The Education of the Will, the Theory and Practice of Self-Culture (Classic Reprint)

What is so admirable is that they recognize the need of a master and of instruction in all other affairs and study them with some care. It is only the science of life which they do not study at all, and which they do not desire to comprehend. NICOLET reatise on the Necessity of Not

What is so admirable is that they recognize the need of a master and of instruction in all other affairs and study them with some care. It is only the science of life which they do not study at all, and which they do not desire to comprehend. NICOLET reatise on the Necessity of Not Trusting to Chance. IN the seventeenth century and during a part of the eighteenth, religion held supreme sway over the mind: the problem of the education of the will could not present itself in all its generalities. The forces wielded by the Catholic Church, that incomparable mistress of character, were sufficient to regulate along its broader lines the life of the believer. But to-day this instruction has been eliminated by the majority of thinking men, and it has never been replaced.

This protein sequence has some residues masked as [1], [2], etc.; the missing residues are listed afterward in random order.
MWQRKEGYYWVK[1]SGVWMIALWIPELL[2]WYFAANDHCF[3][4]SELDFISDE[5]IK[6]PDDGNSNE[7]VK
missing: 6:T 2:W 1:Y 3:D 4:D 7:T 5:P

(Typographical errors above are due to OCR software and don’t occur in the book.)

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